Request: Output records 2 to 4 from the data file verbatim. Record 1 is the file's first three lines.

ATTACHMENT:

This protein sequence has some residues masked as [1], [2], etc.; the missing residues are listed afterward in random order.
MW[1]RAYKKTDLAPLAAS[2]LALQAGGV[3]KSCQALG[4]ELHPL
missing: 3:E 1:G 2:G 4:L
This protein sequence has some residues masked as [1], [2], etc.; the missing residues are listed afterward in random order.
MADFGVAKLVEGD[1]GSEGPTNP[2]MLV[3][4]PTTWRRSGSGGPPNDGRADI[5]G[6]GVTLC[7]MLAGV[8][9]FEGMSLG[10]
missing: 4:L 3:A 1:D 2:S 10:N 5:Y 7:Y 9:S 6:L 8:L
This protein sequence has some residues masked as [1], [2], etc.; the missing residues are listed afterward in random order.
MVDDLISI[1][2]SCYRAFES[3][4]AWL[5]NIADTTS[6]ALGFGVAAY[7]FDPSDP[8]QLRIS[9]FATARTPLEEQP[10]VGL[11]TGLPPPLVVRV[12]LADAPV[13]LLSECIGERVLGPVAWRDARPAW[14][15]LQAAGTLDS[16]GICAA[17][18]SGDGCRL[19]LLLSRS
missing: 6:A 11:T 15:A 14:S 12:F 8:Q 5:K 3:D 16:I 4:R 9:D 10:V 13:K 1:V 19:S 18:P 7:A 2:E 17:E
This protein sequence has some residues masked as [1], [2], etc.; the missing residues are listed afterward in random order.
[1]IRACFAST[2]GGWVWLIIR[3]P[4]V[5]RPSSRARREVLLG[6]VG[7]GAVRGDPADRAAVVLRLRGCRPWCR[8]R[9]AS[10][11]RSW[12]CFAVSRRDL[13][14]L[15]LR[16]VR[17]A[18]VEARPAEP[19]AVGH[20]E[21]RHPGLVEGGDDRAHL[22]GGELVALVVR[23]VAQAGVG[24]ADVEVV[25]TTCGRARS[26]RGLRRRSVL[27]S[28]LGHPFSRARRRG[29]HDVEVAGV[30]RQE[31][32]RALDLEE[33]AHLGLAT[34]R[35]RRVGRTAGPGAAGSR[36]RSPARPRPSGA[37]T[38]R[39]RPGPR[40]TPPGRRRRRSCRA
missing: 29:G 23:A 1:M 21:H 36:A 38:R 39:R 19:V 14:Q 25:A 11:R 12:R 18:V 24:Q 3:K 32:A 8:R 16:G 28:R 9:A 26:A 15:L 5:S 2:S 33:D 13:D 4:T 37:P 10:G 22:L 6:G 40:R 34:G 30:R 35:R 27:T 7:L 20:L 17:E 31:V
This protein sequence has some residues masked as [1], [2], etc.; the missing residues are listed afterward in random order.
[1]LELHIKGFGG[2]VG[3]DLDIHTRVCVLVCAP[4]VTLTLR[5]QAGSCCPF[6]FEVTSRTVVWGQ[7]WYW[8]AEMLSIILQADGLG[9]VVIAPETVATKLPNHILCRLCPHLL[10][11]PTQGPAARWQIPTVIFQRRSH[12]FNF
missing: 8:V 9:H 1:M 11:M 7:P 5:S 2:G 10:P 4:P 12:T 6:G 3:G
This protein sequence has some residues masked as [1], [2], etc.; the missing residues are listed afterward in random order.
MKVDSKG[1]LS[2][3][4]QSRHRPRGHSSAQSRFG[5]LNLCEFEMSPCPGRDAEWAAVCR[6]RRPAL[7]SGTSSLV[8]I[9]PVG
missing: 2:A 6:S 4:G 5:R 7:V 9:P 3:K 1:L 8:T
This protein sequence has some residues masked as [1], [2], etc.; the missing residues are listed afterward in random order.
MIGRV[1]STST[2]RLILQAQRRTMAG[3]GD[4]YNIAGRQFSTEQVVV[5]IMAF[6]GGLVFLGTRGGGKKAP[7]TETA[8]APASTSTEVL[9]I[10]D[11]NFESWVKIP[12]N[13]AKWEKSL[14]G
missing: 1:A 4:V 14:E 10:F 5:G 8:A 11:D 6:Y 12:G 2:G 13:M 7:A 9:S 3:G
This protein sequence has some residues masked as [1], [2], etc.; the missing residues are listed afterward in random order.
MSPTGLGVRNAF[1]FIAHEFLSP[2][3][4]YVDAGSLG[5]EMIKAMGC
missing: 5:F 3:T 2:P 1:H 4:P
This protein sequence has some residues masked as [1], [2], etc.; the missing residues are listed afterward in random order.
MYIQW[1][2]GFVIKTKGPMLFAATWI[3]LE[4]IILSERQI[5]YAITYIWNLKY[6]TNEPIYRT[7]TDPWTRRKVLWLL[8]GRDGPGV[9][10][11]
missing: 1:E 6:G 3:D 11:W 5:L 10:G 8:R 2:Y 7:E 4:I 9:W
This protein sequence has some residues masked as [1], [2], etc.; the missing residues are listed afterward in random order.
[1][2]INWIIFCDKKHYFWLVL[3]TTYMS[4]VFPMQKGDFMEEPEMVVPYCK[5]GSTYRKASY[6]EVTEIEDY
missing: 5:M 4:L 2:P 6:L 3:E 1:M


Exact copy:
This protein sequence has some residues masked as [1], [2], etc.; the missing residues are listed afterward in random order.
MADFGVAKLVEGD[1]GSEGPTNP[2]MLV[3][4]PTTWRRSGSGGPPNDGRADI[5]G[6]GVTLC[7]MLAGV[8][9]FEGMSLG[10]
missing: 4:L 3:A 1:D 2:S 10:N 5:Y 7:Y 9:S 6:L 8:L
This protein sequence has some residues masked as [1], [2], etc.; the missing residues are listed afterward in random order.
MVDDLISI[1][2]SCYRAFES[3][4]AWL[5]NIADTTS[6]ALGFGVAAY[7]FDPSDP[8]QLRIS[9]FATARTPLEEQP[10]VGL[11]TGLPPPLVVRV[12]LADAPV[13]LLSECIGERVLGPVAWRDARPAW[14][15]LQAAGTLDS[16]GICAA[17][18]SGDGCRL[19]LLLSRS
missing: 6:A 11:T 15:A 14:S 12:F 8:Q 5:K 3:D 16:I 4:R 9:D 10:V 13:K 1:V 19:S 18:P 7:A 2:E 17:E
This protein sequence has some residues masked as [1], [2], etc.; the missing residues are listed afterward in random order.
[1]IRACFAST[2]GGWVWLIIR[3]P[4]V[5]RPSSRARREVLLG[6]VG[7]GAVRGDPADRAAVVLRLRGCRPWCR[8]R[9]AS[10][11]RSW[12]CFAVSRRDL[13][14]L[15]LR[16]VR[17]A[18]VEARPAEP[19]AVGH[20]E[21]RHPGLVEGGDDRAHL[22]GGELVALVVR[23]VAQAGVG[24]ADVEVV[25]TTCGRARS[26]RGLRRRSVL[27]S[28]LGHPFSRARRRG[29]HDVEVAGV[30]RQE[31][32]RALDLEE[33]AHLGLAT[34]R[35]RRVGRTAGPGAAGSR[36]RSPARPRPSGA[37]T[38]R[39]RPGPR[40]TPPGRRRRRSCRA
missing: 29:G 23:A 1:M 21:H 36:A 38:R 39:R 19:V 14:Q 25:A 11:R 12:R 18:V 24:Q 3:K 32:A 8:R 16:G 28:R 9:A 26:A 15:L 5:S 2:S 33:D 13:D 4:T 37:P 10:G 22:L 6:G 40:R 34:G 30:R 35:R 27:T 7:L 20:L 17:E 31:V